Your fellow creators aren’t your competition. At most, it can be a little bit of friendly sibling rivalry, but anything south of that and you’re looking for a world of heartbreak and anger.

    Put your energy into your work instead of into competition. It’s that simple.


  • On Writers and Emails

    Every writer’s inbox is different. Mine is sitting at 1883 unread messages as of this writing. Some are from fellow creators, others from family, others from friends, and others from fans. That’s just from people, as in, people who took the time to contact me. Then there are the emails that help me with marketing in publishing, emails on my spirituality, folks’ newsletters, and emails pertaining to my business. I’ve pretty much maxed out Gmail’s space since I’m an archivist and archive everything. To keep up with it all, all I can do is read my email when I can and, hopefully, eventually catch up.

    It’s both a burden and a blessing to have that many unread messages in my inbox.

    My favorite emails are from fans, of course, like any other creator.

    What’s in your inbox?


  • What Happened with my “Retirement”

    Without giving the finer details, the bottom line is one thing happened: I crashed.

    Crashed and burned.

    In some ways I’m still burning.

    It was a cumulative thing, years of being a one-man band publishing house and a writer. In my career since 2004 I published over a 100 books for other people plus around 30 of my own never mind some comic projects. Most of them were since 2009. That’s a lot for any person in terms of all the work involved for each project plus all the work the administration and logistics side of things demand. It basically got to the point where I was spending so much time running the business that keeping up with my own writing was difficult.

    I’m grateful for the career, to be sure, and have learned many lessons and made many friends along the way, but it became too much.

    I realize it was all self-instigated as I wanted a career in this business so badly I was willing to go the distance to get it. I’m like that: willing to move mountains to get what I want. A good trait and bad, depending on how you look at it.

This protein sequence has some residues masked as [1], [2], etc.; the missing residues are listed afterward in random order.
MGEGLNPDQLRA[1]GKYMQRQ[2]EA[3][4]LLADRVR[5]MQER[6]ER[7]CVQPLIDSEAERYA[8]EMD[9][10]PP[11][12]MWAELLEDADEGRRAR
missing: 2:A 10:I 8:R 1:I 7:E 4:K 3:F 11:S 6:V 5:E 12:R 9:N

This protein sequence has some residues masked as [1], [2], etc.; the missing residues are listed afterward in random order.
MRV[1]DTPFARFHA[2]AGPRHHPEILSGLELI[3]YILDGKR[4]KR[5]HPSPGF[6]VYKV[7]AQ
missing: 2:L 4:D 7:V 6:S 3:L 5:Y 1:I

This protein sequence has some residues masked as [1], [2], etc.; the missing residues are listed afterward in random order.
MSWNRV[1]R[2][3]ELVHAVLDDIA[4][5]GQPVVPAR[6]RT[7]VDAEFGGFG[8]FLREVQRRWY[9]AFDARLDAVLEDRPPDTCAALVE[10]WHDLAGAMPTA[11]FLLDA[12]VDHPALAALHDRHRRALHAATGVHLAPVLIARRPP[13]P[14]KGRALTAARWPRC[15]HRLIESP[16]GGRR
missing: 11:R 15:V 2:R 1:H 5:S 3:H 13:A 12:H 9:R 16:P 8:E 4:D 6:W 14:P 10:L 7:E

But last year was a turning point. Leading into the summer I buckled down hard and produced a bunch of titles, five of them personal, the bulk of the writing for them being done on top of everything else. I started pulling away from the business before then but after the C4 Comic Con in the fall, it became too much. That’s when I totally burned out. Still tried working through it, but if you’ve ever gone through a burnout, you know how hard it is.

    Fast forward to the beginning of February this year and a traumatic personal event happened that rocked my world and led to a three-day panic attack with trouble breathing, violent shaking and a complete meltdown and, well, given the circumstances, I had to shut everything down completely.

    Only so much one man can handle.

    About a month and a half later is when I restarted some things, having finally got some stuff sorted out, but in the end, what happened was beyond just being overworked.

    It cut deep, it got personal, and the only choice given all that happened was an utter pulling of the plug.

    I feel bad and I know I let some people down. I’m sorry for that. Was never my intention for things to fall apart. Thought I could handle it all.

    I was wrong, and I’m so very sorry.

    So here we are, still in recovery mode, trying to get some stuff done from a new perspective and a new stance on the type of work I’m willing to get behind. There’s a spiritual component to all this as I’ve preached on here before, and for years I struggled with the type of material I was putting out. See, I wanted this job so bad I made certain compromises to get it. I’ve been writing since 2000, and having been aiming for a career in the creative field since 1995, first comics then books. The obstacles and trials I’ve been through to make it happen–I could tell you stories. Things finally came to a head in February and I had to make hard choices.

    I suppose in the end all this only adds to my writing and publishing experience, having now added “complete shut down” to my resume.

    I’m in a rebirth stage right now, still sorting through things, still wrapping up loose ends.

    It’s my hope that–because all this book stuff is such a public endeavour–my years of working in the small press and the reputation I’ve built will be enough to help cover this bump in the road.

    It’s also my hope this entry has helped those who looked on and wondered what was going on get some clarity as to what happened. I hope those I let down will cut me a break and we could still be friends.

    I hope that as time passes and life goes on, we can all look back on this and say, “It was a wild time, but we’re in a better place now.”

    Thank you to those who’ve shown support along the way. Thank you to my readers for reading my material. Thank you to my friends in the business who helped make me the writer and publisher I am today.

    Thanks for listening.

    Onward.